Best Regards Chris.
 

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1966 Bentley T1 SBH1460
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Having a think about your problem if all else fails
Automotive lighting Bumper Gas Automotive exterior Motor vehicle

you could lift the lid from the reservoir and remove the filter for the master cylinder circuit it's the raised one and possibly try the syringe/tubing directly to the filter post as I seem to remember the early bolt on filters post may be hollow. It's been a while since I was last in mine but this reminds me mine is overdue for a check and clean.
Best Regards Chris
 

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Discussion Starter · #14 ·
Thx Chris.
Pedal feel is ok now but pedal travel is too much which, according to Jim, is the high pressure circuit. I think the rear height control rams still need to be bled, hopefully that will help. I did a “panic stop” with it yesterday and it reacted well but I think the pedal should be higher.when depressed. I’ll keep you updated.
Jim
 

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Jim, pedal travel is controlled by the lower pressure master cylinder circuit. If you have too much pedal travel you still have air in the master cylinder circuit, or too much free play on the master cylinder pushrod, or incorrect adjustment of the rat trap linkage. The most likely reason is that you still have air in that circuit. Bleeding the height control rams will have no effect on pedal travel.
 

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Discussion Starter · #16 · (Edited)
Thx Jim, I’ll check the rat trap linkage. Is there an adjustment for pedal height? I know of some other cars that have that. I’ll also bleed it again.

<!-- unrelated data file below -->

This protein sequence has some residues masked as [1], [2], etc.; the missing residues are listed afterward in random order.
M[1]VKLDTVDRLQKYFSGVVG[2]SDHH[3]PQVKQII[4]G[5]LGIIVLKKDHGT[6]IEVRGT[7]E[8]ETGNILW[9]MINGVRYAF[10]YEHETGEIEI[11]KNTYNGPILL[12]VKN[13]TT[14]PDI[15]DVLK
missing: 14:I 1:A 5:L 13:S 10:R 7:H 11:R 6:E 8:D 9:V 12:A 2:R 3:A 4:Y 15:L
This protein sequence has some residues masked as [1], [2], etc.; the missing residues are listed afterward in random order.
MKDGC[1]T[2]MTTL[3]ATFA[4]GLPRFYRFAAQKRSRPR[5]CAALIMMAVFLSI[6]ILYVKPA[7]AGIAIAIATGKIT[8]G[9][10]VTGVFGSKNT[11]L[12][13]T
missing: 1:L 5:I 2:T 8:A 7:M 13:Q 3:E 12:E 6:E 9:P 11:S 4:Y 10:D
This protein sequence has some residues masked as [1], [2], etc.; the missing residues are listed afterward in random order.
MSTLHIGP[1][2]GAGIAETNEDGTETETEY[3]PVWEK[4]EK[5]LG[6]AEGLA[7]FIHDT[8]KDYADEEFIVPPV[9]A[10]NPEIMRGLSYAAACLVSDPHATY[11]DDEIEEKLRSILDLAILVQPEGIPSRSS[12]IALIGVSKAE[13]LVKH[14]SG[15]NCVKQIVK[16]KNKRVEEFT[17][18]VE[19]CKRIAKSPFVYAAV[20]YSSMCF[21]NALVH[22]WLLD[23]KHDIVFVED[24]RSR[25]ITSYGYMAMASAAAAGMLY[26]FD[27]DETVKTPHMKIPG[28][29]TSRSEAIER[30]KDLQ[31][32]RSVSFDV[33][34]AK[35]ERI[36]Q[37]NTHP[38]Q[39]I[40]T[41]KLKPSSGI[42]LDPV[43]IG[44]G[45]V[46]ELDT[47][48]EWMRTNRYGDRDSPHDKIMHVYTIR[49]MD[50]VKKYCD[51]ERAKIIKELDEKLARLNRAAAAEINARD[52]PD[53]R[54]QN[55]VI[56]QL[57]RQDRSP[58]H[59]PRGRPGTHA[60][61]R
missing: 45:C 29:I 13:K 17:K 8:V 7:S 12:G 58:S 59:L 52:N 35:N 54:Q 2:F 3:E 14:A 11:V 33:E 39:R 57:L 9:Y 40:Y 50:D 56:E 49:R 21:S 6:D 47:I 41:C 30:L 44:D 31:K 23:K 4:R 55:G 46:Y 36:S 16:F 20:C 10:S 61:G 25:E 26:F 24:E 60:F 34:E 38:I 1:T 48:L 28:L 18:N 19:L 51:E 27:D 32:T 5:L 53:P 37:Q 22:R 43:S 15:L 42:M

I thought responsiveness would improve by bleeding the power circuit, of which the rams are a part? They haven’t been bled yet despite being rebuilt.
 

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It is extremely difficult to judge brake pedal "feel" on early master cylinder cars without driving. I live on small island with 40mph max speed. We always had loads issues with brake pedal feel. Any cars that came from mainland UK would have great feel compared with local cars. I put that down to clean/bedded in pads/discs, It is worth clamping flex pipes to rear calipers. Need to make sure which two flex pipes because as i remember master cylinder worked upper pistons on rear caliper and later cars lower- or other way around. Gives indication of whether problem in master cylinder, Don't forget some cars had bleeder on " G" valve as well
 

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The factory installed colored sleeves on the ends of hydraulic lines and a chart indicating what the line was for, much like a subway. It's in the WM. Clamping flex pipes/hoses is not a great idea since it prematurely shortens the life of the hose at that point causing major issues. Just plug the line at the source or use caps to dead end the male fitting.